Microsoft set to reverse Feature Update releases in 2021
In the past two years, Microsoft did release a major feature update in the first half of the year and a minor update in the second half. It appears that the company plans to reverse the process: the next feature update for Windows 10, which is the first update of 2021, appears to be a smaller update, the second feature update, released in the second half, will be a larger update.
Smaller feature updates install just like other cumulative updates for the platform. The download and installation process is quick, and a single restart is required for the update to complete. Full feature update releases have a larger size, and they often require multiple restarts to be installed completely on the system.
Microsoft released KB4598291Â recently to the Release Preview channel. Our Deskmodder colleagues found evidence in the update package that confirm Microsoft's plans.
In other words: the Windows 10 version 21H1 feature update will be a smaller update that will be unlocked with an Enablement Package just like Windows 10 version 20H2.Â The Enablement Package unlocks features of 21H1 on the upgraded device.
It is already possible to install these, but that is suggested only for testing purposes. All that is required is to install the KB4598291 update and run a series of DISM commands as described on this page on the Deskmodder site.
Note: unless for testing purposes, it is recommended to wait for the final release of Windows 10 version 21H1. Make sure you create backups of the system and all important data before you proceed.
Microsoft has yet to confirm this officially but it seems that the company plans to reverse the feature update releases in 2021. The official release date of Windows 10 21H1 is not known either, as Microsoft has not revealed it yet, but it could come a bit earlier than usually considering that it is a smaller update and not a larger feature update.
Windows 10 version 21H1 will make just a few changes and introduce just a few new features to the operating system, including:
- TLS 1.3 support is no longer experimental.
- Manual DNS over HTTPS configuration.
- Search when configuring applications in the Settings app.
- Disk Management in Settings.
Updates to Windows 10 21H1 should run a lot smoother and with less reported issues than previous first-half of the year update releases. The second update of 2021 will be a larger update, along with more features but also more issues that users may experience when upgrading.
There seems to be a lot of confusion within Microsoft. Their major and minor release teams don’t seem to be working together. So they are going to swap them around and hope for the best?
Right now PaintDesktopVersion is broken. It displays 19041… when 19042 has been installed. And in settings -> system -> about, the install date is the date 19041 was installed not the date 19042 was installed even though that is the version listed as being installed.
Will they again be changing the naming convention (21H1 becomes 2021.1)?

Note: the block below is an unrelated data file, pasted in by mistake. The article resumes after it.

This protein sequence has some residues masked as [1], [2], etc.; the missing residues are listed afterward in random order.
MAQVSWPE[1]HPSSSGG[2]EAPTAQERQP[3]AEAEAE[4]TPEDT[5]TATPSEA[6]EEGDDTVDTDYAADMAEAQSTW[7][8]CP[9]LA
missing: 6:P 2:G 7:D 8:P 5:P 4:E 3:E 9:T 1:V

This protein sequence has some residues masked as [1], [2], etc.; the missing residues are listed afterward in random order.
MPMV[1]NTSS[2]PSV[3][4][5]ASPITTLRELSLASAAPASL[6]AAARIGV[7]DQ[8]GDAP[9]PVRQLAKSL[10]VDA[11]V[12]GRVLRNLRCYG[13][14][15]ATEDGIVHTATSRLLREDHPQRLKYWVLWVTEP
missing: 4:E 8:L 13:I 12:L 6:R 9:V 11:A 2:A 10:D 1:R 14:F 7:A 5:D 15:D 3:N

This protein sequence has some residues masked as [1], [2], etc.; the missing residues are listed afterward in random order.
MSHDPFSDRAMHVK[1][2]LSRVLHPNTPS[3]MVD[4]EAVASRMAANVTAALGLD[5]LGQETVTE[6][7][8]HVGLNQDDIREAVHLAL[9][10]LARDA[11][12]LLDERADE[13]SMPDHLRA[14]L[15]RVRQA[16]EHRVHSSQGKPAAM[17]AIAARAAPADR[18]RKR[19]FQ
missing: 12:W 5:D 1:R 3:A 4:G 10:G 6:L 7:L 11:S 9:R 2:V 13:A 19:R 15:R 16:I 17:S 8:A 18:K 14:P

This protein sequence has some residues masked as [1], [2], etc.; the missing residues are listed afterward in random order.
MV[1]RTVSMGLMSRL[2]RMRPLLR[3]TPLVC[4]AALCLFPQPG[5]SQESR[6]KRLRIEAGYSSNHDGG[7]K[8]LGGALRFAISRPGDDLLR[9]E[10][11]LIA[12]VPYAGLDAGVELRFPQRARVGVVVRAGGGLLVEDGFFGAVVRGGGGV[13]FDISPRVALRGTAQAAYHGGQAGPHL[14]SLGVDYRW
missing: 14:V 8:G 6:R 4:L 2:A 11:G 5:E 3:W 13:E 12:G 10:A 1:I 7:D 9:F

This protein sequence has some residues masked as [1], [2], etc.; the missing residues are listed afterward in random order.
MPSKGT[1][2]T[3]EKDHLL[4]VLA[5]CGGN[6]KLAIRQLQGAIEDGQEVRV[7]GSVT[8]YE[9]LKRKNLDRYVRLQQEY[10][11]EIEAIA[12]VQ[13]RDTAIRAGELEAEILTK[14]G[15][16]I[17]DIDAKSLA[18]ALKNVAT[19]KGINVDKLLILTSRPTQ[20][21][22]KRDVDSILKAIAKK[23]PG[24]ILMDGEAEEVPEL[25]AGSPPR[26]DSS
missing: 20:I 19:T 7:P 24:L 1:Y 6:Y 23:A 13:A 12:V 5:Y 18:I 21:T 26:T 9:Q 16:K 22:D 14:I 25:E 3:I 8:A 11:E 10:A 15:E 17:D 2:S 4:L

what is their reasoning for this? small update in spring so more time for the beta / preview / whatever they call it to get the feedback in? (as in… less disruption due to thanksgiving / x’mas / new year) as opposed to less time to fix whatever they missed / fuck up in the actual release (due to same hol period)
Do you seriously think Microsoft is concerned about Christmas or any other holiday, other than on potential target for selling product!
Underlying strategy for Microsoft is control of software in the educational and corporate world. Get them at school, they take it to work. Get them at work, they take it home.
Companies exist for one reason only. That’s to make a profit. If they don’t make a profit, it’s all over. Customer satisfaction is secondary. It matters little whether they are genuinely trying to win us over (you complained, we listened) or are trying to increase efficiency (double-speak for ‘reduce staff’) the underlying reason is profit (more sales or reduced cost)..
well, if they fucked up the release, they’ll have less time to diagnose / fix things, which will eventually affect their bottomline. that’s the only reason i mention the holidays. it’s not so much how the holidays affect their customers, but how it affect their staffing and all.
When you said manual DNS over HTTPS it means in the network settings or by Powershell script (only to know if i have to found the command on reddit ^^)
That’s interesting but the part I’d like to know is which release will have the longer support time with this change. Typically the spring release was only supported for 18 months and the fall release was supported for 30 months. Looking at their Lifecycle FAQ page, that hasn’t changed yet.
It might be a temporary thing. MS has plans to dramatically modify the W10 UI in the future, and this might be a move simply to give them some breathing room for further development of those changes.
Before having Windows 10 “forced on me” when I bought a new laptop, I’d literally given up trying to follow Microsoft’s regularly changing update/upgrade paradigms and terminology, and even now, it’s mentally tiring to have to do so. My current attitude is: when my current build reaches end of life, I’ll figure out what the deal is at that point. For all I know, it may have changed again by then!